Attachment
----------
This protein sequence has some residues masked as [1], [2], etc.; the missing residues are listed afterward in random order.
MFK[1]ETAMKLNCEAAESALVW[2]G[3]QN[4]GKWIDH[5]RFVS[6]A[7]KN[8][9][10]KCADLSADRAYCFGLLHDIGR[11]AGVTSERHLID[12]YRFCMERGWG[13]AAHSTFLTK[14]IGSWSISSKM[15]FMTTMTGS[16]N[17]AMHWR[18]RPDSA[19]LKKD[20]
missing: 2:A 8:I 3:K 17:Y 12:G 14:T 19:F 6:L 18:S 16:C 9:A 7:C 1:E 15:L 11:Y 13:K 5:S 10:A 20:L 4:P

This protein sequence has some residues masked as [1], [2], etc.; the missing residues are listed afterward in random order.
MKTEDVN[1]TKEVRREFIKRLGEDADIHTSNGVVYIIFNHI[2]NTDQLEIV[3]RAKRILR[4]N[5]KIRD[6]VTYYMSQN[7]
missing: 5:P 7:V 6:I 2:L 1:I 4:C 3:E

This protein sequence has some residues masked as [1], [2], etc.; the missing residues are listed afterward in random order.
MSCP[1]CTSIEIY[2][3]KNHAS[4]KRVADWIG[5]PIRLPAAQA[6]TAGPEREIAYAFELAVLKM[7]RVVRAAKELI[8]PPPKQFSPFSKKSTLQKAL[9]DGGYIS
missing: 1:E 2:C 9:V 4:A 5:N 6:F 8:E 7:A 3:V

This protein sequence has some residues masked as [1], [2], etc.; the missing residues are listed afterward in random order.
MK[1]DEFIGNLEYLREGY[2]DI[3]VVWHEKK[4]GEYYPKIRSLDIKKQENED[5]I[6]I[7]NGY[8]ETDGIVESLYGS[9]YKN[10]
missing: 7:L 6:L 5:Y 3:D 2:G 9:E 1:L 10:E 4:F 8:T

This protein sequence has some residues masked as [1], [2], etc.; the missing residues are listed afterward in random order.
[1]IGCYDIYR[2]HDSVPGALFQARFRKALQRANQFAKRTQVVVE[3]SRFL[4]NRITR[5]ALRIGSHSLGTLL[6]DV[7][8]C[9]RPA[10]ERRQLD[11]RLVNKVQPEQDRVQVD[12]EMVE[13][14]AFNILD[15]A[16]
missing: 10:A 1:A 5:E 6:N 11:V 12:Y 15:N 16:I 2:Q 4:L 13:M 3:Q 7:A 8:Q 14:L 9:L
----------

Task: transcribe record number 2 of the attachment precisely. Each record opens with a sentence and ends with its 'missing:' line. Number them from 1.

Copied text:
This protein sequence has some residues masked as [1], [2], etc.; the missing residues are listed afterward in random order.
MKTEDVN[1]TKEVRREFIKRLGEDADIHTSNGVVYIIFNHI[2]NTDQLEIV[3]RAKRILR[4]N[5]KIRD[6]VTYYMSQN[7]
missing: 5:P 7:V 6:I 2:L 1:I 4:C 3:E